I’ve knocked out and killed plenty of characters in my games, but there’s always that rule “Your character only stays dead if you want them to.” This rule has created deep and meaningful story moments as the players get the opportunity to role play with grief and loss, emotions that we often shun. It’s beneficial for us to experience these grittier emotions, especially if we can do so in a relatively safe way. A bit of grit is a good thing. The grit gives our stories and our lives definition.
Character death also has a game mechanics benefit. It gives players an opportunity to respec their PCs, or say goodbye and build a whole new character if they like. I find that a lot of times they’re ready for some kind of change. It’s an opportunity for the player to consider their character and if their story is complete just yet.
And if you TPK the party of heroes? Well it’s the same rule. They stay dead only if the players want them to. Mostly a TPK is just an opportunity to up the stakes a bit. Fail forward and raise them up in a hairy situation with an opportunity to overcome defeat.
You can’t learn to rise if you never get the chance to fall.
In the last few months I’ve started playing a great little game with my wife that we call Diamonds & Dragons. It’s a roguelike solitaire card game where you try to escape a dungeon full of monsters. Along the way you find weapons, drink potions, and kill monsters. The best part of all is that it’s played with a standard 54-card deck of playing cards, Jokers included.
I was looking for a game like this after I heard Sersa Victory talking on the podcast Tabletop Babble about a minigame they developed for escaping megadungeons after the party has delved deeply. Sure, the GM could handwave the whole thing and you’re out, but where’s the fun or the challenge in that? Wouldn’t monsters fill in behind the party? The other option would be to slog back through all the rooms you just went through, but that’s a long slog. What Victory developed was a simple minigame using a deck of cards, where the cards represented the rooms in the dungeon between wherever the players were and the exit.
The only problem? Those rules aren’t written down anywhere. I asked.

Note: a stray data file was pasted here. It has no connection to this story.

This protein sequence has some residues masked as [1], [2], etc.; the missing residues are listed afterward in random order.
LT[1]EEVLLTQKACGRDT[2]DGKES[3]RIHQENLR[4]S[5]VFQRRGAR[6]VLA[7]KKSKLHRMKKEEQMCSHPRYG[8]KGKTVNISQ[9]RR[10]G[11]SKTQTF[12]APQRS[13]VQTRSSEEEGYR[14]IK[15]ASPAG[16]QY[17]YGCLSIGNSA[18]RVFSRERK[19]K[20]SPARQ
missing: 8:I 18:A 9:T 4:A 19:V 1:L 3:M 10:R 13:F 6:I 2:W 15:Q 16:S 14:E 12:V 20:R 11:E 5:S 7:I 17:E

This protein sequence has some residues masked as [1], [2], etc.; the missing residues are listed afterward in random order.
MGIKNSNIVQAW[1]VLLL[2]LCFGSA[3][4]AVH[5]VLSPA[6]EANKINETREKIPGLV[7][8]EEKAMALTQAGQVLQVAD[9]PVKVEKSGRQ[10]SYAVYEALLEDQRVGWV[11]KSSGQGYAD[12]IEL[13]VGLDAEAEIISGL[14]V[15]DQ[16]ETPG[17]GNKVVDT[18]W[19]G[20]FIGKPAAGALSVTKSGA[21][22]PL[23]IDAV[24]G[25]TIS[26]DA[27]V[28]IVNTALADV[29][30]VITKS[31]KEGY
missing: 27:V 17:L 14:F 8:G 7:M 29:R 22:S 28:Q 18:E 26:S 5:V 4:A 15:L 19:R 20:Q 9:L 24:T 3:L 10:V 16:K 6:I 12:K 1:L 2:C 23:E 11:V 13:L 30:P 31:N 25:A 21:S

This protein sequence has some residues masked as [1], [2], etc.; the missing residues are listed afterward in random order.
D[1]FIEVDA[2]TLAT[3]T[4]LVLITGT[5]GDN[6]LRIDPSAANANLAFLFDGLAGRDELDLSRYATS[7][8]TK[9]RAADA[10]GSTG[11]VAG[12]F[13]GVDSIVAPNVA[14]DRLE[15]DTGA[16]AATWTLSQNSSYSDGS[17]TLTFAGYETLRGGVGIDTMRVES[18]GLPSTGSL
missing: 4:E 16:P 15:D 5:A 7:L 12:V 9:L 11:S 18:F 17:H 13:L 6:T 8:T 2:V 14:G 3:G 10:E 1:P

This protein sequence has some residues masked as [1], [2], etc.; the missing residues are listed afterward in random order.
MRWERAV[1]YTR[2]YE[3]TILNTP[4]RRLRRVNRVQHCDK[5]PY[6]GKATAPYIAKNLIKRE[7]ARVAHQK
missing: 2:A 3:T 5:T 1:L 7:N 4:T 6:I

So I went on a bit of a wild unicorn chase to see if I couldn’t find something that would approximate this megadungeon minigame that I had imagined in my mind. It would need to be simple, straightforward, quick, and challenging but rewarding for skilled players.
After a bit of looking I foundBattle of Cards on the Android app store. By Alexander Petcoglo, Battle of Cards plays just how I imagined this minigame should. Petcoglo developed it as an altered version of the games Scoundrel, designed by Zach Gabe and Kurt Bieg, and Donsol, designed by John Eternal and developed by Hundred Rabbits. My wife and I tweaked it to play with a physical deck of cards rather than an app, and Diamonds & Dragons was born.
Diamonds & Dragons is our new favorite game to play together. I play the Dealer for her while she breastfeeds our newborn son. We’ve been playing non-stop for three months now and the game is still just as good.
I’ve compiled our rules for Diamonds & Dragons, along with a sample game to teach you how to play. There’s also rules for turning it into that sought after megadungeon minigame that I went looking for months ago.
Check it out and let me know what you think. It might just be your new favorite game.
Not long ago I picked up the most recent iteration of the DUNGEON! board game. My wife and I played together and it was pretty fun. The rules are simple and straightforward. Roll the dice. Beat the monster. Take the stuff.